Forexpros - Sugar futures were down sharply for a second day on Thursday, hitting a one-week low amid speculation increased production in Europe and Asia would compensate for production losses in Brazil, the world's largest producer.
On the ICE Futures U.S. Exchange, sugar futures for October delivery traded at USD0.2897 a pound during European morning trade, tumbling 2.83%.
It earlier fell as much as 2.92% to trade at USD0.2894 a pound, the lowest price since August 19.
Leading agribusiness financial service provider Rabobank lowered its forecast for total global sugar stockpiles for the 2011-12 marketing season by a mere 300,000 tons to 9.5 million tonnes.
The modest revision was significantly higher than many recent estimates, easing concerns over tightening global supplies.
Last week, the International Sugar Organization forecast global supplies to total 4 million tonnes, while the U.S. Department of Agriculture projected world stockpiles to reach 6.5 million tonnes.
In its quarterly sugar report published Wednesday, Rabobank said that it expected "significant increases" in sugar output in Europe, boosted by prospects for an "excellent" harvest in Germany.
Sugar production in India, the world's second largest sugarcane grower, was forecast to rise 6% from a year earlier to 26.0 million tonnes, citing a "promising" start to the country's monsoon season.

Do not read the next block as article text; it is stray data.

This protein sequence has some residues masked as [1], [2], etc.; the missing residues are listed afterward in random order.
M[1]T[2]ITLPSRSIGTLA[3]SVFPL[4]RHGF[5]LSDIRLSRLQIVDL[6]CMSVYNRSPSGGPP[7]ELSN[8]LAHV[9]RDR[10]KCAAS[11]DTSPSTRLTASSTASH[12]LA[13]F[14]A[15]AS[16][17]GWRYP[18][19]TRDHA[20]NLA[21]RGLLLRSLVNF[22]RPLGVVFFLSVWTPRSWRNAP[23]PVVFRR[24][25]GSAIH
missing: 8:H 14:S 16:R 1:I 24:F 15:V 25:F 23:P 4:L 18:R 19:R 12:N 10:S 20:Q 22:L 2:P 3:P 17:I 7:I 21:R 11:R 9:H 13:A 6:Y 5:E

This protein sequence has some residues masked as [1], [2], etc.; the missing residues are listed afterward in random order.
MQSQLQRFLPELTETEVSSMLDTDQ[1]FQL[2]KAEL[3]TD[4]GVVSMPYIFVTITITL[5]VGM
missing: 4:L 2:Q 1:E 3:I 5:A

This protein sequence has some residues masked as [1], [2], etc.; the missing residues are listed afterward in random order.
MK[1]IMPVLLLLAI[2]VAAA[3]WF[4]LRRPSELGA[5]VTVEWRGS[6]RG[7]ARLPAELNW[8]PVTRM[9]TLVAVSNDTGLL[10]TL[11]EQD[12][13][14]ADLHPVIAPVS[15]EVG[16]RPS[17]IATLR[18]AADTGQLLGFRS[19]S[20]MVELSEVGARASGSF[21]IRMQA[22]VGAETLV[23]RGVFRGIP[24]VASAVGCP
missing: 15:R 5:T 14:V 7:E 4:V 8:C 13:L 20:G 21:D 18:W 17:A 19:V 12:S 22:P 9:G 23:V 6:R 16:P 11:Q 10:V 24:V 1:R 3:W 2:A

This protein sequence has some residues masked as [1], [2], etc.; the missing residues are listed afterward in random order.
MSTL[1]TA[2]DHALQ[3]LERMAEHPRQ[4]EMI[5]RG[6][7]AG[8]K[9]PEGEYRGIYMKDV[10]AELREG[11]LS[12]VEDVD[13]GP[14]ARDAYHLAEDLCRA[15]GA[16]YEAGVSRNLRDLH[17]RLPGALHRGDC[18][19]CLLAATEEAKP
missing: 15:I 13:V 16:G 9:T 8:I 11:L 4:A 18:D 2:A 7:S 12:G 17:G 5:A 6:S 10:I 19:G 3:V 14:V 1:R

Sugar prices rose as much as 17% over the past two weeks, climbing to a nine-month high of USD0.3184 a pound on August 24 amid concerns Brazilian sugar output will be lower than initially estimated.
Brazil is the world's largest sugar producer and exporter, with the U.S. Department of Agriculture estimating the nation accounts for nearly 20% of global production and 39% of global sugar exports.
Elsewhere, on the Chicago Mercantile Exchange, wheat for September delivery fell 0.68% to trade at USD7.4350 a bushel, corn for September delivery shed 0.53% to trade at USD7.2600 a bushel, while soybeans for September delivery dipped 0.53% to trade at USD13.7950 a bushel.